Caring for Caracara

By Lindsay Bradshaw, Animal Care Manager 

Kuzco came to us from Sky Hunters, a raptor rehabilitation center in Alpine, Calif.  He is a Northern crested caracara, and the newest member to our avian family here at the Living Coast.  He had an injury to one of his wings, making full flight difficult and rendering him non-releasable. Sometimes just called a Northern caracara or crested caracara, these birds actually belong to the falcon family.  It can be confusing though, because they look like a long-legged hawk, and behave very much like a vulture, feeding on carrion (dead stuff).  These birds are mostly found throughout Mexico, Central America, and northern South America, but have been occasional visitors to the San Diego region.  Some birds have actually been filmed and photographed in the Tijuana estuary and Tijuana River Valley.  They are commonly seen in southern Texas and Arizona in the United States, and are r20170316_135803arely seen in California, but it does happen! 


All the birds at the Living Coast are rescued and non-releasable, sometimes travelling to us from as far away as New York and Georgia!  From having different injuries, to being imprinted on humans, the birds would be unable to survive in the wild or without human care.  We like to think of the Living Coast as a bit of a retirement home for these birds, many of whom are very old.  It is a sanctuary for them to live out the rest of their days in comfort, with gourmet rats and mice served every day, and act as ambassadors to their species by providing thousands of people each year with up-close encounters of the “bird” kind.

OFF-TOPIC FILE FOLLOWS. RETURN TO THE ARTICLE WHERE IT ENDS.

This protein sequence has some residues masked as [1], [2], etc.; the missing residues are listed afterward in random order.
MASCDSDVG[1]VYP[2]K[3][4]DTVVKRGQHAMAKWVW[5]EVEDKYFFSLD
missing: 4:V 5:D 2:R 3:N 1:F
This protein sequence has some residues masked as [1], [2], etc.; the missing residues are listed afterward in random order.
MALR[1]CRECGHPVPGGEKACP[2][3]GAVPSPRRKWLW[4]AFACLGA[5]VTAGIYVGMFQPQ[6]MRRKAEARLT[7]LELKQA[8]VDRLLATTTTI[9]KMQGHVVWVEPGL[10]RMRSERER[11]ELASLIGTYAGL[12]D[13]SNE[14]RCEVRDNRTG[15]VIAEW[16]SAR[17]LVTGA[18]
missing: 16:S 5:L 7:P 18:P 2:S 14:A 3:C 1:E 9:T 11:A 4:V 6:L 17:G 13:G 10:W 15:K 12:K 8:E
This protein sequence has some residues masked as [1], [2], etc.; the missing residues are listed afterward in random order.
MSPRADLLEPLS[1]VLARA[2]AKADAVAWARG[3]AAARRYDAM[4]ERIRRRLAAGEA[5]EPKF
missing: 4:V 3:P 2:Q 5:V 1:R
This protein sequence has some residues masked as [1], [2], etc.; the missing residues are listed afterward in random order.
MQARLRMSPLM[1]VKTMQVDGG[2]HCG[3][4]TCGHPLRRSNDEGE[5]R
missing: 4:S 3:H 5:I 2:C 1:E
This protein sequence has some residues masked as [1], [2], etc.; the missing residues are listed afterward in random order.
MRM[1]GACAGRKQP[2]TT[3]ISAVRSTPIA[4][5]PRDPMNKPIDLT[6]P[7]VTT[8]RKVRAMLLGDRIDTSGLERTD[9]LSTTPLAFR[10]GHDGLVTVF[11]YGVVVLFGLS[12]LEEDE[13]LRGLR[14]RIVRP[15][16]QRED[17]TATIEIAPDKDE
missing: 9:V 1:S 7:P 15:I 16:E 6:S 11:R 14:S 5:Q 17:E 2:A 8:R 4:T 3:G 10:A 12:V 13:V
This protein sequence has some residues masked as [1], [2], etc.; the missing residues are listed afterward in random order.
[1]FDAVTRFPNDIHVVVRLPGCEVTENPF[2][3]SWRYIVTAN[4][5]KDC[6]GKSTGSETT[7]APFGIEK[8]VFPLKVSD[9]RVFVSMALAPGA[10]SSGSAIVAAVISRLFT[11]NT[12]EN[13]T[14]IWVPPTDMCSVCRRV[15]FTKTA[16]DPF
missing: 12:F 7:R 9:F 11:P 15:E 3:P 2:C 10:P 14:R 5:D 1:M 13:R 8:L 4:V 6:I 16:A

We get a lot of questions about what we feed our birds here at the Living Coast and if we ever provide them with live food.  The answer is no, we do not offer live food.  There are some reasons for this, but the main one being that if we put a live mouse in the enclosure, it would just run away before the bird had a chance to catch it.  Many of our birds also lack the ability to catch prey, either because they were imprinted at a young age and were never taught how to hunt, or because their injuries prevent them from being able to hunt successfully.  Another reason we feed non-live food is because we weigh it out every day so we know how much the birds are eating.  This is vital to their health.  The last reason we don’t feed live food is because mice and rats have sharp teeth and could fight back, injuring our birds in the process.  One reason our birds live so long is because they are kept safe from injuries which could cause infections leading to illness or even death.  Kuzco’s favorite food seems to be a nice big rat, and every now and again, a hardboiled egg. 

Come visit Kuzco and our other birds daily from 10am – 5pm!